So they post, upload, pin and tumblr– all in the hope of one thing–becoming famous!
That’s right, a third of teens and tweens surveyed say it is important for them to be famous.
And those kids who want to be famous use social networks. Social networks allow them to create their own image, manage and control it.
According to Temple University psychologist, Laurence Steinberg, social media allows teens to imitate what is like to be famous. He also thinks that adults play into this by posting videos and pictures of their kids on Facebook and You Tube.
Add society, especially reality TV, where the goal is to be discovered and kids think, this is worthy to pursue.
But is this desire to be famous and self-promoting a good thing?
Generally speaking, NO.
First, how many kids will actually make it and are spending valuable time investing in possible fame? Remember those American Idol contestants who actually thought they had the talent to win? Their families and friends were right there encouraging them when they clearly had no talent for singing. Reality check! They were wasting their time on something that would never happen. So if talent and practice are involved in becoming famous, you have to have and do both.But so many teens think it just happens or overestimate their talent.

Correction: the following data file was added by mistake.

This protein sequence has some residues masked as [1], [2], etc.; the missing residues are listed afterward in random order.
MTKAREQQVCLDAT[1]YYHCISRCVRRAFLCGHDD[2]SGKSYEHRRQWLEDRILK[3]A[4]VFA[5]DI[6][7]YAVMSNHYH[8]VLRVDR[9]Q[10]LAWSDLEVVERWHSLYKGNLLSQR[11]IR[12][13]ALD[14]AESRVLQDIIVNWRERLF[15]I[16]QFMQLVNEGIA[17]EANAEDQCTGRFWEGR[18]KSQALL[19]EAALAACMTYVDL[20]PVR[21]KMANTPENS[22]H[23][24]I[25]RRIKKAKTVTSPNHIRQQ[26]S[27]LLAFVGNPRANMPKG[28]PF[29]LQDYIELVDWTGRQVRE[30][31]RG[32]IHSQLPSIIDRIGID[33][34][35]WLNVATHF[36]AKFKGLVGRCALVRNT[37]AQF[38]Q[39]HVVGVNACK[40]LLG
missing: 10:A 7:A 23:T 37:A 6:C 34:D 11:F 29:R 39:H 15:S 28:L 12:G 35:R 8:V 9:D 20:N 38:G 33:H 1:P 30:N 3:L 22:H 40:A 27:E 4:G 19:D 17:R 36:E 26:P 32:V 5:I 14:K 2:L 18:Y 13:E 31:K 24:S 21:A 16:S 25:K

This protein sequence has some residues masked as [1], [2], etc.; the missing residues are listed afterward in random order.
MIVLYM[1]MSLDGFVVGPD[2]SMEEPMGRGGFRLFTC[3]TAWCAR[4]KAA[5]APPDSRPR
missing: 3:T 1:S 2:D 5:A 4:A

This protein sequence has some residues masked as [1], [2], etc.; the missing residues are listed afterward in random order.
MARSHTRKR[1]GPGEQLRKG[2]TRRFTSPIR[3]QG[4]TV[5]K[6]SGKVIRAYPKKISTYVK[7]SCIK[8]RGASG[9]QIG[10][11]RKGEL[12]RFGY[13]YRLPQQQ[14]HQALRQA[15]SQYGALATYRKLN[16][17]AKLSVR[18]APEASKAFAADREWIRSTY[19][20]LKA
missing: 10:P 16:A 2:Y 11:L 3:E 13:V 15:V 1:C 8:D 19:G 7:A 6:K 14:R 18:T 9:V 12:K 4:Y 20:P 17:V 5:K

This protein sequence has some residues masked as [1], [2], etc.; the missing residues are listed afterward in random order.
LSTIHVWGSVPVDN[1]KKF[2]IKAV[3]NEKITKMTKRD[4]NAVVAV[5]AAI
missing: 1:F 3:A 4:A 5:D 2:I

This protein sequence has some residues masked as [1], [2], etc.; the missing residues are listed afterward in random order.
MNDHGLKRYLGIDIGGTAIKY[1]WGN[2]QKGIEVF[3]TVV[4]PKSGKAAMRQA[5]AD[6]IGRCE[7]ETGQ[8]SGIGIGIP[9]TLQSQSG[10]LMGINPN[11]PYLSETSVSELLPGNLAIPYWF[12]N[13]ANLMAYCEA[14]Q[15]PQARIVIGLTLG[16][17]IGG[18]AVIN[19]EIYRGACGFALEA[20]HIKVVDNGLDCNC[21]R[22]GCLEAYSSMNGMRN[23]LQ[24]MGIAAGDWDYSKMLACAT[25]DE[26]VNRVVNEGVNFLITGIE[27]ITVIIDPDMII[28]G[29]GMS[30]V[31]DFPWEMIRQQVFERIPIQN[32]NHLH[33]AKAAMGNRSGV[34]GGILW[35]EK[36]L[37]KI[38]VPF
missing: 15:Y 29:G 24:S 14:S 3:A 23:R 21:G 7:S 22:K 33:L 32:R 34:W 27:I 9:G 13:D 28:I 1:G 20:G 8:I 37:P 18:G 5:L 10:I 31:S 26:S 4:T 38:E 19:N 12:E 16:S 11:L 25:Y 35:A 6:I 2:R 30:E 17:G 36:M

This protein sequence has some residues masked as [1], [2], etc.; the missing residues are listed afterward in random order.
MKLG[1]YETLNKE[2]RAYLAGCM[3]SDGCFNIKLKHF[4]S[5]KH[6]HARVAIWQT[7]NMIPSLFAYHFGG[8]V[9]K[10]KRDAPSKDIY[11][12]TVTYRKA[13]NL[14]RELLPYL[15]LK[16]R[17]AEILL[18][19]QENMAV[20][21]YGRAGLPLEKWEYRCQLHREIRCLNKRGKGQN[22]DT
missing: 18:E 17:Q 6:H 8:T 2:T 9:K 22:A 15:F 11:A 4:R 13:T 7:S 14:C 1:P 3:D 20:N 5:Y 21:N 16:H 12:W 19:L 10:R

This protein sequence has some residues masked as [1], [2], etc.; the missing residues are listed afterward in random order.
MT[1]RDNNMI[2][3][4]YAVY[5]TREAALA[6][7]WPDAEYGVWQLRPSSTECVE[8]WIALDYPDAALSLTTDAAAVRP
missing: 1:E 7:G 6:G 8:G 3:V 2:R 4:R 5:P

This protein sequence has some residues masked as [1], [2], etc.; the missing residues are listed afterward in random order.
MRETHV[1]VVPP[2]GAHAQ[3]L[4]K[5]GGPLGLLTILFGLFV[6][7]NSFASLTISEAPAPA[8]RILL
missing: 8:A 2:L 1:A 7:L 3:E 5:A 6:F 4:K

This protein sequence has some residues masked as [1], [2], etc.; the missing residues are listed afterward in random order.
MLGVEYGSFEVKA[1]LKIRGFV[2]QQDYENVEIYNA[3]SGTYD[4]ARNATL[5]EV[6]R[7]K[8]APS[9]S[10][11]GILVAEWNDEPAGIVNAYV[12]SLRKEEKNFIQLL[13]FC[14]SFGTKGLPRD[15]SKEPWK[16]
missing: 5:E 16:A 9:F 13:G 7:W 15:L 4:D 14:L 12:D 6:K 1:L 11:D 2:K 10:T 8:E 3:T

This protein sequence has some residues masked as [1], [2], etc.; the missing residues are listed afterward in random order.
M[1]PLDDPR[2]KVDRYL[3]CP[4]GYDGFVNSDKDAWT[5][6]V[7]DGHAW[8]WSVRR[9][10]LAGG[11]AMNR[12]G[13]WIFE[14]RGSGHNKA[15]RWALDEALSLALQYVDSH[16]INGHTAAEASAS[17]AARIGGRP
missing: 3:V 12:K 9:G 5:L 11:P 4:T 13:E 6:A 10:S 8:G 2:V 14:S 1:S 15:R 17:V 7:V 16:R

The pathway to fame now includes:
1) Being arrested. How many shooters and bombers have had this goal in mind?
2) Being born in a wealthy family. Fame is based on entitlement, a problem we see among teens today.
3) Having outstanding physical beauty. Beauty eventually fades, and an emphasis leads to eating disorders and body image problems, both on the rise among teens.
4) Have an affair with someone famous. This is just wrong to begin with, much less getting famous for it.
5) Release a sex tape. I don’t have to explain!
6) Become a reality TV star like Teen Mom or Kate Gosselin who think this is a way of life.
Come on teens, how about goals like serving others, making a difference in the world, being a person of integrity, etc.?
Fame is fleeting and self-serving. And have you noticed how few people handle fame well. Most self-destruct.
Time for a reality check on what is important. Fame doesn’t make the list!
Source: Yalda Uhis, researcher at UCLA’s Children’s Digital Media Center presentation at the Society for Research in Child Development (April, 21013)